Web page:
We’ve been wanting to go on this tour for a good while- if I knew how close Brooklyn Brewery was to the L train and the Brooklyn Ale House, we would have gone a lot earlier. Nestled in the warehouse district in Williamsburg, in an unassuming barn-like structure surrounded by the horrific signs of hipster invasion- overpriced “thrift” shops full of ironic vintage wear- overlook the trust fund kids lingering about, and get your hand stamped at the door.
The operation is much bigger than the more familiar High Point Brewing Company location, and this is just where they make the draft of their specialty brews, like Brooklyner Weisse and Post Road Pumpkin Ale. All the bottling and their famous Brooklyn Lager is made upstate, at their original location. On Saturdays they give tours every hour from noon til 5pm, and afterward you can buy pints and taste samples at their bar in back. They also let you order food from local restaurants to have delivered. The back room is filled with wooden picnic tables for imbibing and camaraderie.
The tour lets you in among their mash tuns and brew kettles, and explains the process of cracking the grain, extracting the sugars, fermenting them with yeast, and so on. They also sell their used grain to a pig farm. It also gives you the colorful history of the brewery- began by a banker and a foreign correspondent who met in the Middle East and began brewing in their hotel rooms, because the “dry” countries under Muslim law forbade the sale of God’s greatest gift to mankind, beer. They began selling in 1989 and are now one of the 40 biggest breweries in the nation, and in my book they narrowly edge out Samuel Adams for the best of the big boys; they have a larger variety of specialty beers available, and some of them are truly fantastic. Their Black Chocolate Stout is one of the tastiest, and their Post Road Pumpkin Ale is the second best pumpkin I’ve had (the best being Dogfish Head’s Punkin Ale).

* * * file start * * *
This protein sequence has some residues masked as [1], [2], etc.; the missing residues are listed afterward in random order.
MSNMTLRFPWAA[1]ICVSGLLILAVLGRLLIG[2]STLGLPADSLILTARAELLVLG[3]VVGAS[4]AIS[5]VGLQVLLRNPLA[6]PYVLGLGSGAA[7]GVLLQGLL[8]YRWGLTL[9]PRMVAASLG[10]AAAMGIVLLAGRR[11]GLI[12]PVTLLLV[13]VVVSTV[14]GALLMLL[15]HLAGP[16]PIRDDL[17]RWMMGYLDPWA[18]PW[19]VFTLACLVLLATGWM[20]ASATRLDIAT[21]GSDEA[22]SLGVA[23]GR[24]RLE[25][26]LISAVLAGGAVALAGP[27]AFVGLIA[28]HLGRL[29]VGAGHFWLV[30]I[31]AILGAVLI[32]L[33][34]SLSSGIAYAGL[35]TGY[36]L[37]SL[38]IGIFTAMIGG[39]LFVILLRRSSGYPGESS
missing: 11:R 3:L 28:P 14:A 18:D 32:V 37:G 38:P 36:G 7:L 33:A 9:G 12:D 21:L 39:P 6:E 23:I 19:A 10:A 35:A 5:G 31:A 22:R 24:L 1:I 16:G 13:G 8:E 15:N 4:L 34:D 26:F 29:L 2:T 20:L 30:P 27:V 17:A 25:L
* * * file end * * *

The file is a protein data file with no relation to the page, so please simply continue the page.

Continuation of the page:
The brewery of course had many of their specialties available as well as their flagship Brooklyn Lager. I tried the Flemish Gold, a tasty Belgian style farmhouse ale, a hoppy flavorful brew with a spicy, fruity finish. I tried their delicious Post Road Pumpkin Ale, which has a definite spicy pumpkin pie flavor and a bitter hoppy finish, and took home a six pack. My fave was the Brooklyn Brown Ale, which is nearly as dark as their stout, and smooth with a full toasty flavor. One of the best bargains is a $15 combo of their Local One Belgian bottle-fermented special, similar to Chimay Reserve, and two gold-rimmed, stemmed flutes. I picked up that for later, and some other goodies like a t-shirt and a handy bottle opener keychain.
The website mentions a Happy Hour from 6pm to 11, but can’t find any details about it- we would have gone back after dinner! It’s a good bargain for the area, because you buy chips for your beers- $6 each or 6 for $24, and just try to find a beer this good for $4 in the city. If you’re a beer lover, the tour is educational and enjoyable, and if you haven’t had a chance to sample their great variety of beers, this is a great way to do it. The brewery is a short walk from the Bedford Ave. stop of the L train, and if you’re looking for ironic items to decorate your apartment with, you can duel with the hipsters and scavenge in the local thrift shops.
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